39. Ather, S.; Chan, W.; Chillar, A.; Aguilar, D.; Pritchett, A.M.; Ramasubbu, K.; Wehrens, X.H.; Deswal, A.; Bozkurt, B. Association of systolic blood pressure with mortality in patients with heart failure with reduced ejection fraction: A complex relationship. Am. Heart J. 2011, 161, 567–573. [Google Scholar] [CrossRef][Green Version]
  40. Frydland, M.; Ostrowski, S.R.; Møller, J.E.; Hadziselimovic, E.; Holmvang, L.; Ravn, H.B.; Jensen, L.O.; Pettersson, A.S.; Kjaergaard, J.; Lindholm, M.G.; et al. Plasma Concentration of Biomarkers Reflecting Endothelial Cell- and Glycocalyx Damage are Increased in Patients with Suspected ST-Elevation Myocardial Infarction Complicated by Cardiogenic Shock. Shock 2018, 50, 538–544. [Google Scholar] [CrossRef]
Figure 1. Structural aspects of syndecan-1 and the ligand molecules of its ectodomain (TGFβ1—β-type transforming growth factor; MMP—matrix metalloproteinases; CTGF—connective tissue growth factor; TSP1—thrombospondin-1).
Figure 1. Structural aspects of syndecan-1 and the ligand molecules of its ectodomain (TGFβ1—β-type transforming growth factor; MMP—matrix metalloproteinases; CTGF—connective tissue growth factor; TSP1—thrombospondin-1).
Life 13 00898 g001
Figure 2. Clustered Boxplot of syndecan-1, by gender (male = 1, female = 2) and by de novo acute HF (1 = yes, 2 = no).
Figure 2. Clustered Boxplot of syndecan-1, by gender (male = 1, female = 2) and by de novo acute HF (1 = yes, 2 = no).
Life 13 00898 g002
Figure 3. The ROC curve expressing the association between cardiac biomarkers and the diagnosis of acute HF.
Figure 3. The ROC curve expressing the association between cardiac biomarkers and the diagnosis of acute HF.
Life 13 00898 g003
Figure 4. Positive direct correlations between syndecan-1 level and liver enzymes (AST—left; ALT—right).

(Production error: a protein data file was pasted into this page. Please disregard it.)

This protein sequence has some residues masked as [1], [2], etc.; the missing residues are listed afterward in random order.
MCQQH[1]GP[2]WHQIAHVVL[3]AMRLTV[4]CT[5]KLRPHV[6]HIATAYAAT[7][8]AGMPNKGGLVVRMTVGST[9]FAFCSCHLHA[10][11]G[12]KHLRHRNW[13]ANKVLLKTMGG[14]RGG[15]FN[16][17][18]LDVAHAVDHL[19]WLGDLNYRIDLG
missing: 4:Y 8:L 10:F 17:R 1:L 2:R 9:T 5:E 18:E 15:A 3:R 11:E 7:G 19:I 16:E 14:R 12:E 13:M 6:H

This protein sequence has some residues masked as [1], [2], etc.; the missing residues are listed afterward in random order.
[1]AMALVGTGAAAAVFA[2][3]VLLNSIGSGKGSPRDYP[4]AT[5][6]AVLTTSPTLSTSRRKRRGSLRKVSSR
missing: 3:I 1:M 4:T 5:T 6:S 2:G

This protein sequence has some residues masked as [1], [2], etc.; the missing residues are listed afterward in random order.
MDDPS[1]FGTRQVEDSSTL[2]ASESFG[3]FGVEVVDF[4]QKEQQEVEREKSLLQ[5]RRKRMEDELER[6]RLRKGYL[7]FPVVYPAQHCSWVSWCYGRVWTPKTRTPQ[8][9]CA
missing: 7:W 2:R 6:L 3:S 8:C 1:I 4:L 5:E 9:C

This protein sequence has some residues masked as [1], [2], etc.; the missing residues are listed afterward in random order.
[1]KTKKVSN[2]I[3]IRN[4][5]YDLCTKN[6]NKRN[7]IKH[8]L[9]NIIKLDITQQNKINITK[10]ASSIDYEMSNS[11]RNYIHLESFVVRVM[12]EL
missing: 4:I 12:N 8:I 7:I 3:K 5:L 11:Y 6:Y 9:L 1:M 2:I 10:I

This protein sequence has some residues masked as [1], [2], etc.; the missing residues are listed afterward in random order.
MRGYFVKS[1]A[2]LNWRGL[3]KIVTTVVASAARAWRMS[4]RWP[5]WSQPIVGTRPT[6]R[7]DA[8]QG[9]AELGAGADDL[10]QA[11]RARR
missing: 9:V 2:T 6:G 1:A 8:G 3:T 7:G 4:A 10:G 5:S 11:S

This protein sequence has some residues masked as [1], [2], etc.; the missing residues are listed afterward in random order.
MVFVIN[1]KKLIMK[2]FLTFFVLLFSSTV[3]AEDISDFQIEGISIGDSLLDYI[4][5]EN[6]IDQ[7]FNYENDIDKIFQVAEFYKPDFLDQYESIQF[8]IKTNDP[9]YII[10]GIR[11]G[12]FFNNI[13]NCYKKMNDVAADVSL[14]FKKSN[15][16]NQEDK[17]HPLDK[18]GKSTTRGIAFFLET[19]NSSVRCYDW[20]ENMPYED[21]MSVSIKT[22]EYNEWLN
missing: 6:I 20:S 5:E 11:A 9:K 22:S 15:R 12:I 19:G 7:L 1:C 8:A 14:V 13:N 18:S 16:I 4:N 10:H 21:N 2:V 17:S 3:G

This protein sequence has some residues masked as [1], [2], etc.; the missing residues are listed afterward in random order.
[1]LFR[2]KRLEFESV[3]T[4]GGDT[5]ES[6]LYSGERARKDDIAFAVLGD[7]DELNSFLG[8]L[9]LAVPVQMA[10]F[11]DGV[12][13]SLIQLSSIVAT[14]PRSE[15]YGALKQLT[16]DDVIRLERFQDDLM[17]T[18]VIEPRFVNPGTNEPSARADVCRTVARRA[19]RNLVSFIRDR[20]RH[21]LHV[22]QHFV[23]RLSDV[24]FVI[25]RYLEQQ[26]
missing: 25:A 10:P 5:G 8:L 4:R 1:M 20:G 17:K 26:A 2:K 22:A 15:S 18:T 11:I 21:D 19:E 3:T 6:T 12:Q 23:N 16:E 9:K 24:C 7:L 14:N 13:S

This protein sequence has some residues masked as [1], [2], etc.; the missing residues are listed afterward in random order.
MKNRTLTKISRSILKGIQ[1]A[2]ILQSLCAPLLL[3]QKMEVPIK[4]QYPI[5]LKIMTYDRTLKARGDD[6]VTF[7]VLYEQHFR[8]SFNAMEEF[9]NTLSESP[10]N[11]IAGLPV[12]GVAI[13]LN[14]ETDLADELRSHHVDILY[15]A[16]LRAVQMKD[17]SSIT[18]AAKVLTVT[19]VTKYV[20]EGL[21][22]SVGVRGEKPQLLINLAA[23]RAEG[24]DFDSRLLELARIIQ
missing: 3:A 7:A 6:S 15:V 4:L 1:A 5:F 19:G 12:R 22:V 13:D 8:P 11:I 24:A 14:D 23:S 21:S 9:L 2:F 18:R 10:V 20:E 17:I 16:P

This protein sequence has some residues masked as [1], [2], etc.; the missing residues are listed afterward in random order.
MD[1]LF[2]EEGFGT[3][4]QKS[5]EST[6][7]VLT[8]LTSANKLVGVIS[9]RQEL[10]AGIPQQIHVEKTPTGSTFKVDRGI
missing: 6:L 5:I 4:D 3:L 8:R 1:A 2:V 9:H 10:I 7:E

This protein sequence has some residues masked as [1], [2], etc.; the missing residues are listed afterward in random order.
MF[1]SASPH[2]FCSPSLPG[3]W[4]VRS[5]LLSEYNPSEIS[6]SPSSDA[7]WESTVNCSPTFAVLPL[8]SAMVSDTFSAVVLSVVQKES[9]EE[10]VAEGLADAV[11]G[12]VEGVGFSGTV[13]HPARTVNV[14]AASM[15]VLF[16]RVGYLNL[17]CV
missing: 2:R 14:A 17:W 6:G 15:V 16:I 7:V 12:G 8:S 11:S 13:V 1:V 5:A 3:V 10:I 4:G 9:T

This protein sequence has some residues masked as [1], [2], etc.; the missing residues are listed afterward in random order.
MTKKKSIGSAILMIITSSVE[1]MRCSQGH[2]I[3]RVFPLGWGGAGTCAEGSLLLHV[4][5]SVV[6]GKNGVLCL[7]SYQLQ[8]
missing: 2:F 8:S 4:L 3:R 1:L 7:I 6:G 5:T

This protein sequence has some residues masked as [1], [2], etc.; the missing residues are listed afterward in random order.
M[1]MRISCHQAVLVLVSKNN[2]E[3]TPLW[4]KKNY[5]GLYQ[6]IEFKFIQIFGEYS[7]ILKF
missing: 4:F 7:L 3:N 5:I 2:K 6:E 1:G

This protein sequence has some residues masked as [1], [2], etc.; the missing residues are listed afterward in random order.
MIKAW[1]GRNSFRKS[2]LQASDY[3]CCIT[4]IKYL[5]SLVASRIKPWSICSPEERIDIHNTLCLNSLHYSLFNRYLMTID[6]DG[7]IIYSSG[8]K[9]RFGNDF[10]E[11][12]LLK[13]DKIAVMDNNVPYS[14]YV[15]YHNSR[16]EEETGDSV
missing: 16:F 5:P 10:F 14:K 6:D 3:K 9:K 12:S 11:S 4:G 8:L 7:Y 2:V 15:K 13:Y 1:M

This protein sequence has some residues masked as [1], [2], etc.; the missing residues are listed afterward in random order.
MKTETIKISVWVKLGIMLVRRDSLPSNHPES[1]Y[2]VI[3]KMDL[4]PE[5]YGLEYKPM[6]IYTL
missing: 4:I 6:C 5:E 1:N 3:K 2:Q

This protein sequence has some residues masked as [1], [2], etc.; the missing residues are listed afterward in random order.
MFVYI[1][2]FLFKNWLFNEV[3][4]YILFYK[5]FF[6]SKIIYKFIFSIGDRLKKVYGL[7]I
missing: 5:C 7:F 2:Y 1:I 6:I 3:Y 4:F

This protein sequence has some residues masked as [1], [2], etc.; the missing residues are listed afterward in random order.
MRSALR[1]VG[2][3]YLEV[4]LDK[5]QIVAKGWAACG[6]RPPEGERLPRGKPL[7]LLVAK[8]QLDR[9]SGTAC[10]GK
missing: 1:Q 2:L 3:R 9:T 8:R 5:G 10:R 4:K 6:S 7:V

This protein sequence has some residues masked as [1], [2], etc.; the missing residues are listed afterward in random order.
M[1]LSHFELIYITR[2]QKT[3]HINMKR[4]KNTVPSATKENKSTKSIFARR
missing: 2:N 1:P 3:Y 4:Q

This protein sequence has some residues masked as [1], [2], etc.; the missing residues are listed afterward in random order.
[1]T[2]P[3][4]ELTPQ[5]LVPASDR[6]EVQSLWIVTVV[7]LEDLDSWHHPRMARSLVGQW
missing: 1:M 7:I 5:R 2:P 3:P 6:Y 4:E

Figure 4. Positive direct correlations between syndecan-1 level and liver enzymes (AST—left; ALT—right).
Life 13 00898 g004
Figure 5. Significant direct correlations of syndecan-1 (serum urea—left; creatinine right).
Figure 5. Significant direct correlations of syndecan-1 (serum urea—left; creatinine right).
Life 13 00898 g005
Figure 6. Inverse correlation between syndecan-1 level and serum fibrinogen.
Figure 6. Inverse correlation between syndecan-1 level and serum fibrinogen.
Life 13 00898 g006
Table 1. Baseline characteristics of patients with acute HF and control group.
Table 1. Baseline characteristics of patients with acute HF and control group.
CharacteristicsAcute Heart Failure
(No = 120)
Control Group
(No = 53)
Mean ± STDMean ± STD
Age (years)66.4 ± 15.364 ± 11.90.526
In-hospital mortality rate: No, (%)21 (12.1%)0 (0%)<0.001
No, (%)
Alcohol abuse:
No, (%)
75 (62.5%)22 (41.5%)0.012
Arterial hypertension:
No, (%)
Ischemic heart disease: No, (%)59 (49.2%)17
Diabetes mellitus
No, (%)
22 (18.3%)7 (13.2%)0.406
BMI > 30 kg/m2
N, (%)
42 (35%)7 (13.2%)0.003
LVEF33.8 ± 13.9%52.2 ± 15.70.017
Anemia: No, (%)35 (29.2%)12(22.7%)0.377
Loop diuretics102 (85%)17 (32.1%)<0.001
MRA83 (69.2%)9 (17%)<0.001
Beta-blockers99 (82.5%)49 (92.5%)0.087
RAS inhibitor77 (64.2%)44 (83.1%)0.012
BMI—body mass index; LVEF—left ventricle ejection fraction; MRA—mineralocorticoid receptor antagonist; RAS—renin-angiotensin-system.
Table 2. Concentration of syndecan-1 and classical biomarkers in patients with acute and chronic HF.